pinheiro morto - sofia costa

Invited guest: The pinewood nematode, the masked invader

We regularly invite other specialists to talk about biological invasions. The first article is from Sofia Costa, researcher at the Functional Ecology Centre of the Coimbra University and director of Fitolab. She has been working with nematodes since 1997 and tells us about an invading nematode that has attacked the pine trees in Portugal

The pine wood nematode, Bursaphelenchus xylophilus, was first detected in Portugal in 1999. Due to its complex life cycle, and because it’s always “hidden” or inside the trees or inside an insect that disperses it, it has managed to evade containment and control strategies.

In just over 10 years since its detection, the nematode dispersed throughout the national continental territory and island of Madeira, being responsible for the elimination of many acres of maritime pine (Pinus pinaster).

This microscopic vermin is native to North America, where it feeds preferably on conifers of the genus Pinus, which are resistant to them. In the early 20th century it arrived in Japan and later on reached the Asian continent (Taiwan, Korea, China), becoming devastating to the local Pine forests, which are susceptible to nematodes.

This nematode has typical characteristics of an invader organism, such as a high adaptive capacity and reproduction rate, having a competitive advantage over other nematodes that, in invaded systems, are associated with trees (Cheng et al 2009).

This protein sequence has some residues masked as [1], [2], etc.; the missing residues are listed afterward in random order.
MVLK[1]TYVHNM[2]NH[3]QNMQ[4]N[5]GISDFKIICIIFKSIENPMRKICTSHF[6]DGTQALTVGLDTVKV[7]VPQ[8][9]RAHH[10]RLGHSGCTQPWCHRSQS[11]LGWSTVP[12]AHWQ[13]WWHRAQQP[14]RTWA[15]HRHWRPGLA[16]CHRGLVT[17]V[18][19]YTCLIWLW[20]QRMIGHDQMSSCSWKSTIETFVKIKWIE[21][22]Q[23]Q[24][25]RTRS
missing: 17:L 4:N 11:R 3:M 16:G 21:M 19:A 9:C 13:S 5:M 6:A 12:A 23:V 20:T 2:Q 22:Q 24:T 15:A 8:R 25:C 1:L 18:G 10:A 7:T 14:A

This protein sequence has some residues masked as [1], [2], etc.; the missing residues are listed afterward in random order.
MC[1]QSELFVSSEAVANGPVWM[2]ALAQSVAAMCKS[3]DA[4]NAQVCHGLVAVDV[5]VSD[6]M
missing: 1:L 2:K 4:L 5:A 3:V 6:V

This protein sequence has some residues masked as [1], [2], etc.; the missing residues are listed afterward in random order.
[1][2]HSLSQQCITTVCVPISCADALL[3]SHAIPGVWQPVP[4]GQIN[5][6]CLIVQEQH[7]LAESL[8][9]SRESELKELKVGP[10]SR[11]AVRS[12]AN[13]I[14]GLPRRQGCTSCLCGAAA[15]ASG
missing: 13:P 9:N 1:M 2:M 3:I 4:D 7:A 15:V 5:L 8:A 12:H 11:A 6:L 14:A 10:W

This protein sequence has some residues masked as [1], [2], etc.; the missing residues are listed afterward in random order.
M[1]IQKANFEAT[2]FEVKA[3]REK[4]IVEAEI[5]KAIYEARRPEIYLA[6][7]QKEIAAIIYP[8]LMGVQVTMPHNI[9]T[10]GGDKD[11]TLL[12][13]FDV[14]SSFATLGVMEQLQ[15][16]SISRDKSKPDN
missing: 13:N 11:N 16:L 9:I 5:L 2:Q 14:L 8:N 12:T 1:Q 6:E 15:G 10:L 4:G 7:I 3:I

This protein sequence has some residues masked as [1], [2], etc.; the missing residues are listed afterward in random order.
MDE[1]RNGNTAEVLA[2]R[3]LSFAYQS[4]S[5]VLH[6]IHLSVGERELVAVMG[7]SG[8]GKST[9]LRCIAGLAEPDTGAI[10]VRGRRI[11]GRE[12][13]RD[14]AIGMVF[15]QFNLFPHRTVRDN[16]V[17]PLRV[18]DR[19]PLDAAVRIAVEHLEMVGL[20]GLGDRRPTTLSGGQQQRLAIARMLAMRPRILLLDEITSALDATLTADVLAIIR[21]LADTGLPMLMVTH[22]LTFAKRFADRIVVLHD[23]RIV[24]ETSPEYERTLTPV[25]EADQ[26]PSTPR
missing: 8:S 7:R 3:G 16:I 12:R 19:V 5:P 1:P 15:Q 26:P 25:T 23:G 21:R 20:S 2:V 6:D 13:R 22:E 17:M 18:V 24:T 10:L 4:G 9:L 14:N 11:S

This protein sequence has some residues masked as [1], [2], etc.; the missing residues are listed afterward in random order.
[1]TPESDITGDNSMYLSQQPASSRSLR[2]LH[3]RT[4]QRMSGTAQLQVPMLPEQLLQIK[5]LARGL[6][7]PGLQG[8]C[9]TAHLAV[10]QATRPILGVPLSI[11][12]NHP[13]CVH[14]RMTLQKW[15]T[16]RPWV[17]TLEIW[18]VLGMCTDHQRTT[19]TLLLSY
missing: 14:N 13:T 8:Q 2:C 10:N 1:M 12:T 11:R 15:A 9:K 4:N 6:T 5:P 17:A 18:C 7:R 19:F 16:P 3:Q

Contrary to what one might think, there are other nematodes that can live within the pine trees without causing significant damage. Some of these are indeed so similar to those of B. xylophilus and can only be distinguished through molecular analysis, carried out by specialists in recognized laboratories. The relationship between genetic diversity and the geographic distribution of these species of Bursaphelenchus, one native, and the other an invasive species, is being evaluated by Portuguese investigators (Pereira et al, 2013).

In the photo: dead pine with symptoms of pine nematode attack, in 2010, Sto António Olivais

This post is also available in: Portuguese (Portugal)